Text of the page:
[00:28:49] And like me, we worked really closely with him on the testing actually. And he’s one of these pros is like really up for just trying stuff and also really able to. Articulate feedback quite well. And I think that’s really important because sometimes pros and like understandably, so can be a little bit reluctant to change that care, which, completely get that.
[00:29:11] But others are just they love it and they want to try stuff and see how it works out. And he’s definitely testing stuff, which is brilliant insights. Yeah, we work closely with him on. On the Explore shoe in particular, actually I can remember we so he, we’ve been working quite closely on him with him on this alternate Palander, but then if you’ve seen that we’ve released in partnership with BF where it’s the idea is to allow writers to take part in other events that sit outside of the normal calendar and just to let them encourage them to do the things that.
[00:29:43]That passionate about and bring out that characters through, through these sort of events. And so Lachlan identified quite early on. I think they wanted to do the Badlands race, which is like a 700 odd K unsupported, gravel race in the South of Spain. It’s like crazy kind of intense that it goes across like the only desert and in Europe, I think it’s it’s pretty serious ride.
[00:30:09] At the same time as he was gearing up to that, we were at a point with Explore power where we’d we were quite confident in them through that internal testing. And we decided to get them over to him and said, these are early prototypes. First time we’ve gone to an athlete and get familiar with them, take them for a ride, be interested to know what you think.
[00:30:29] And. Quite quickly got a note back just saying, yeah, I love them. I’m going to ride bad lines with them. It was like I’m home and I’m like, okay, you sure that’s going to be great feedback, but like quite, hope they lost hope. They’re not going to be the cause of you having to scratch midway.
[00:30:45] Yeah. I’m sure you
[00:30:45] Craig Dalton: [00:30:45] all looked around the design team and said I hope we got this one, right?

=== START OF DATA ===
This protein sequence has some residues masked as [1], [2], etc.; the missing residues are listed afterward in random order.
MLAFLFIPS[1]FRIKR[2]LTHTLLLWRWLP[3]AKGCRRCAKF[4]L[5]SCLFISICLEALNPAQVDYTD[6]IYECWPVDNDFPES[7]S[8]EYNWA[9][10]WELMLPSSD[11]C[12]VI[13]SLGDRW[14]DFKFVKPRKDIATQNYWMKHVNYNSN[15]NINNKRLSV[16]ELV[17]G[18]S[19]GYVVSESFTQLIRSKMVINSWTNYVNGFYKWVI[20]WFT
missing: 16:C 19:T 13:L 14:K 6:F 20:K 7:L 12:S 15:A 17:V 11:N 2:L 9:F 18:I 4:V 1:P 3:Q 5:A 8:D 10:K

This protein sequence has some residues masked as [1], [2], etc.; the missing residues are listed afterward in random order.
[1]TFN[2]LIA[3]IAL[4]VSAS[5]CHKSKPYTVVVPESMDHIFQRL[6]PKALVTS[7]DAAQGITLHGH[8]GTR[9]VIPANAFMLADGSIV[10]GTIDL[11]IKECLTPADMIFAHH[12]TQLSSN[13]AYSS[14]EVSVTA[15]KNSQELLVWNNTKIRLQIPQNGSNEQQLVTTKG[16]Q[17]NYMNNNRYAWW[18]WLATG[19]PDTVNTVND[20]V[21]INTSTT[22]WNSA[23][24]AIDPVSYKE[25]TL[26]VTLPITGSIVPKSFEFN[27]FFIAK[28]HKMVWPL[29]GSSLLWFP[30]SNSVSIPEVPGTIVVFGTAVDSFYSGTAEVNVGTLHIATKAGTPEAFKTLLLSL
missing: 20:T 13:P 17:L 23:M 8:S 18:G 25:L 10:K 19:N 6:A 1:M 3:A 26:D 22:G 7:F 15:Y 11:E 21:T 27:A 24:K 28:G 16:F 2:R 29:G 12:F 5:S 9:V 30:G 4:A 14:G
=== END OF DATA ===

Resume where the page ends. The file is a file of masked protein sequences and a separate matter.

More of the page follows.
[00:30:49] Jon Freeman: [00:30:49] Yeah. Yeah. Use this arm if it speeds or wok toss it for him. But yeah. Yeah, no, yeah, I think he wasn’t the only one having sleepless nights during the race, but I mean he ended up like obliterating, it just like smashing the rest of the field.
[00:31:02] I think he came in a day ahead of like second place. It was incredible performance. But I think the video is out there if anyone’s not seeing it as worth watch, but yeah, it was fantastic. And sometimes you need those moments. I think in the process to really. Validate an idea.
[00:31:18] Like we were really confident in them, but it can take that for the company to be like, okay, like these are legit. Like we, we need to move on this. There’s a real kind of, if they’ve performed at that level, then they’re doing the job and we need to. Get them out.
[00:31:32] Craig Dalton: [00:31:32] Yeah.
[00:31:32] That’s great to hear all this backstory and great when companies invest so much in the athlete community to get the real world feedback. It’s not these aren’t marketing strategies of putting different bits and bites on the shoes. It’s really about what’s the highest performing thing our riders would want to wear.
[00:31:47]Jon Freeman: [00:31:47] Yeah, absolutely. Yeah. Yeah. We spend a lot of time with them just trying to get an and you saw it on that as well. And Yeah, it’s exactly that it’s building the relationships with the ones who are really thoughts coming with that and can articulate exactly what they’re having.
[00:32:01]A lot of people can say it’s uncomfortable here, I’m having an issue here, but really being able to explain that and articulate why they’re experiencing that is, is really valuable for us. And it’s amazing with those athletes, like the. The level to which they’re in tune with their equipment is just they’re riding their bikes all day, every day, pretty much.
[00:32:21] So they there’s the tiniest little difference. They can pick it up and things like us mere mortals probably wouldn’t even register, they, they can flag exactly what’s different.
[00:32:32] Craig Dalton: [00:32:32] Yeah, exactly. Particularly as you’re pushing this category forward, these real nuanced tweaks to the shoe, or what elevates the shoe to the next level.
[00:32:41] And yeah. I think I’d be a loss it’s expressing like what my footwear is, where it’s pinching me or what it’s doing. And I could see that lining up with athletes who can really understand how to speak the design language is critical.